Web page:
The CMS proposed rule would alleviate access-to-care requirements for certain scenarios for states.

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Mar. 30, 2018

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Editor’s Note: Health Policy Weekly will be on hiatus next week. We will resume publication April 13.

 
FEATURED STORY
 

Springing States Free From Medicaid Requirements

 
 

As part of the Trump Administration’s commitment to “cut the red tape” for states, the Centers for Medicare & Medicaid Services (CMS) issued a proposed rule that would provide states with relief from certain regulatory access-to-care requirements within the Medicaid program.

Current regulations require states to develop and submit to CMS an access monitoring review plan (AMRP) for fee-for-service (FFS) Medicaid that must be updated at least every 3 years. States have expressed concerns regarding the administrative burden associated with meeting the Medicaid program’s access requirements. In particular, states with small numbers of Medicaid members enrolled in their FFS program, those that have members only temporarily enrolled, and states making small reductions to FFS payment rates have questioned the benefit of analyzing data and monitoring access in that program.

The proposed rule would alleviate access-to-care requirements in the following 3 scenarios:

  1. When at least 85% of covered Medicaid lives in a given state receive services through managed care plans, the proposed rule would exempt the state from requirements to analyze certain data and monitor access.
  2. Provider payment cuts would be exempt from access analysis if less than 4% in overall service category spending for a particular year, or 6% for 2 consecutive years.
  3. States making minor cuts to Medicaid payment rates would be able to use baseline information on access to care under current payment rates, instead of having to predict how those rate reductions would impact access.

By proposing these changes, CMS stated it is making an effort to provide states with more freedom to design innovative programs and focus on measuring program outcomes, while holding states accountable for achieving positive results for the populations they serve. The intention is also to relieve states from undue regulatory requirements while steering clear of increasing administrative costs for taxpayers. The Trump Administration has been focused on minimizing regulatory burden since its inauguration, and this proposed rule represents a concrete effort toward that goal.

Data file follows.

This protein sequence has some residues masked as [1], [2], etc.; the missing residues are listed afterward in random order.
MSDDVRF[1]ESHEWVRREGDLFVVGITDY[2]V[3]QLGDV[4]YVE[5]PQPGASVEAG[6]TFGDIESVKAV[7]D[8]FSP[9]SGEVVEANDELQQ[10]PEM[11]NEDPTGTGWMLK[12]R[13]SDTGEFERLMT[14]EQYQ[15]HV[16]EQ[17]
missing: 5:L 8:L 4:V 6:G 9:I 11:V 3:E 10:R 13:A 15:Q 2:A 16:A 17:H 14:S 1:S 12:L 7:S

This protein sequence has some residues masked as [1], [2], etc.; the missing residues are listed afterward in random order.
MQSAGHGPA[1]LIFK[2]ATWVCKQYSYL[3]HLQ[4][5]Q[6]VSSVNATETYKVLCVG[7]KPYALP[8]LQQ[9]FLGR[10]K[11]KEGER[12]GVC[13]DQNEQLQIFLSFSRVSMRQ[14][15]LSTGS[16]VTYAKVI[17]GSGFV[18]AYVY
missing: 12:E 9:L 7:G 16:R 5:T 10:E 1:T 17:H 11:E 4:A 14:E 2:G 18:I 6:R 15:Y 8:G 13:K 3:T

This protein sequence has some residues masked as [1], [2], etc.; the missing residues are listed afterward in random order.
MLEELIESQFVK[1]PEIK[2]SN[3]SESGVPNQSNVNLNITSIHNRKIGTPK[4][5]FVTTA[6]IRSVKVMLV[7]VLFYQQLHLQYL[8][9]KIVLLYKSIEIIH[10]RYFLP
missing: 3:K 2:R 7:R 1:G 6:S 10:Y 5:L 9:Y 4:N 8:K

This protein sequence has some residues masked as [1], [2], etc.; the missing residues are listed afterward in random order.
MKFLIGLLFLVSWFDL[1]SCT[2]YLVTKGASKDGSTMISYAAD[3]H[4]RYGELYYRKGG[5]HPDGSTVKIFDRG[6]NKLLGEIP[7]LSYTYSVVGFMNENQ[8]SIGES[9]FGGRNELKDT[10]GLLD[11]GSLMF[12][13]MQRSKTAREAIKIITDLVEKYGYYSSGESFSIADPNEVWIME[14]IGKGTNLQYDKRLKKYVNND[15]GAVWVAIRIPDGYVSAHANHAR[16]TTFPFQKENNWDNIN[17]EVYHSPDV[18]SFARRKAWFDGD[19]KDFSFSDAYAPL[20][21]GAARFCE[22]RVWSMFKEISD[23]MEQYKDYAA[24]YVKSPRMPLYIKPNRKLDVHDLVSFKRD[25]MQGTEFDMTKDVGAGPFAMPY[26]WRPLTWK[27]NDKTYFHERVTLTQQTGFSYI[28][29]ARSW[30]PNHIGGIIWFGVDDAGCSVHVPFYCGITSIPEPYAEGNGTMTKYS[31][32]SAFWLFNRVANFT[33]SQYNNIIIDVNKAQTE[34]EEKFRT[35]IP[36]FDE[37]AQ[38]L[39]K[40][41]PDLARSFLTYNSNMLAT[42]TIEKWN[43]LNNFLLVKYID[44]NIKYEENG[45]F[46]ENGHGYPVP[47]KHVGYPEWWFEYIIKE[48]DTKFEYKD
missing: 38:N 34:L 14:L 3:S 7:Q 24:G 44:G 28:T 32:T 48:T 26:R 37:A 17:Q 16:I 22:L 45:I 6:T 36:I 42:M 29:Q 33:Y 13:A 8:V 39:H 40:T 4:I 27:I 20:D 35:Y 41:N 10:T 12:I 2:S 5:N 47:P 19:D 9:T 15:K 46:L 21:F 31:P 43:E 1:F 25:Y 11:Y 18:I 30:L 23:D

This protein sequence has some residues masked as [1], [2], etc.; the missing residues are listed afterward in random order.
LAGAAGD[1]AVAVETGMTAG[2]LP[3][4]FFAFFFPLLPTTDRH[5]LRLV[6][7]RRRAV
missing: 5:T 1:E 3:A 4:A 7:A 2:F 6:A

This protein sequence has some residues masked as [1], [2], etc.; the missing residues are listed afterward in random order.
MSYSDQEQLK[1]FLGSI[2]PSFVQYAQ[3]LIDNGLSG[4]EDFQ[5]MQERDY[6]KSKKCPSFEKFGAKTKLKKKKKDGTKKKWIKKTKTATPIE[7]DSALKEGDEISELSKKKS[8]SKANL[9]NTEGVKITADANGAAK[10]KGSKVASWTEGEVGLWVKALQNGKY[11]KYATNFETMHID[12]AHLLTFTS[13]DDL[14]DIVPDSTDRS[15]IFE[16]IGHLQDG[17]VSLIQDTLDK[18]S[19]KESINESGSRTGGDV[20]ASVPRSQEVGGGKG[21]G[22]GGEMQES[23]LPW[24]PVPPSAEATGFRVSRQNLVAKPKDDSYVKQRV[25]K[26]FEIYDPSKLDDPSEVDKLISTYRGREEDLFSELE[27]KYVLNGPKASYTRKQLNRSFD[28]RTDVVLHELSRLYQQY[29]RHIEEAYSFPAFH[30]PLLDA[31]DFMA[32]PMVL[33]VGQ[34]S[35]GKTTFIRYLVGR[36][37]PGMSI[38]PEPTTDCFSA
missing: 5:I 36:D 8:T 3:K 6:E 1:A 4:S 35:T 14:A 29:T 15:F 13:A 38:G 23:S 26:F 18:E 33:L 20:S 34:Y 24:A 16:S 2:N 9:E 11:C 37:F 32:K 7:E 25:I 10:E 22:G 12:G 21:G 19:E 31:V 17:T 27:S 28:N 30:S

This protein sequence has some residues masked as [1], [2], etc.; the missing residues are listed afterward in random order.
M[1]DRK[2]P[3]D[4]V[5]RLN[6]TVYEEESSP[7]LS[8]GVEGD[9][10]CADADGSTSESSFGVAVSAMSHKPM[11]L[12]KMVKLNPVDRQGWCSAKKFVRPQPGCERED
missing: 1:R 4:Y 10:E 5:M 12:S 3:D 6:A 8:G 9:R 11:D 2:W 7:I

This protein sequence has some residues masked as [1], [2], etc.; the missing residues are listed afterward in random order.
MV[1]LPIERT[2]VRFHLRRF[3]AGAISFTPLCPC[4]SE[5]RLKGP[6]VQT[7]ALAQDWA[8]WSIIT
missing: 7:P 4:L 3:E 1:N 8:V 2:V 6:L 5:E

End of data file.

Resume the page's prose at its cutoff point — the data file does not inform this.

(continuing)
Payer Tactics to Manage Commercial Copay Assistance

 
 

The prices for brand-name prescription drugs—particularly those products deemed as specialty drugs—continue to soar, leading to health insurance plans in the commercial (private market) sector exploring ways to manage these drugs more aggressively.

Patients may end up bearing the brunt of these market dynamics, often facing high out-of-pocket (OOP) costs for these drugs. Xcenda examines the payer tactics to manage copay assistance in a new issue brief. Download now

 
 

 
REGULATORY UPDATES
 

Questioning Things That Come in Bulk (Candy Not on List)

 
 

Earlier this week, Food and Drug Administration (FDA) Commissioner Scott Gottlieb released a statement regarding the FDA’s next steps in implementing the Drug Quality and Security Act (DQSA) and section 503B of the Federal Food, Drug, and Cosmetic Act. The draft guidance introduced by Gottlieb highlights the new provisions that will limit the bulk drug substances that outsourcing facilities can use in compounding and directs the FDA to develop the 503B bulks list, a list of bulk drug substances for which there is a clinical need.

Compounding can be critical for advancing the health of patients who have specific medical needs that cannot be met by FDA-approved drugs, but these drugs can also present a greater risk to patients because they do not undergo premarket review by the FDA for safety, effectiveness, and quality.

In January, the FDA released the compounding policy priorities plan, which lays out how the agency will implement, over the course of 2018, certain key provisions of the DQSA and other requirements of the law relevant to compounders.

As the next step in implementing the compounding policy priorities plan, this new draft guidance discusses the FDA’s interpretation of the statutory phrase “bulk drug substances for which there is a clinical need,” as well as the factors and processes the FDA proposes to use when evaluating whether to include a bulk drug substance on the list of bulk drug substances that outsourcing facilities may use in compounding drugs.

As the FDA further refines the policies regarding this topic, stakeholders will need to bring concerns to the FDA’s attention through public comment, and to be active participants as the 503B bulks list is implemented.

 

Utah Planting New Medicaid Ideas and Hoping They Take

 
 

On Thursday, Utah Gov. Gary Herbert (R) signed into law an authorization for the Utah Department of Health to submit a request to CMS to expand the state’s Medicaid program. This request is independent of the Affordable Care Act (ACA) and is more limiting.

While the ACA offers an opportunity for states to access available federal funds by expanding Medicare to individuals and families earning up to 138% of the federal poverty level (FPL), Utah is requesting a waiver to restrict availability to those earning just 95% of the FPL. The FPL is $12,060 for an individual and $24,600 for a family of 4. If granted, the waiver would expand Medicaid coverage to an additional 60,000 recipients in the state. The bill (HB 472) authorizing the waiver request also includes a work requirement and a path to self-sufficiency for able-bodied recipients.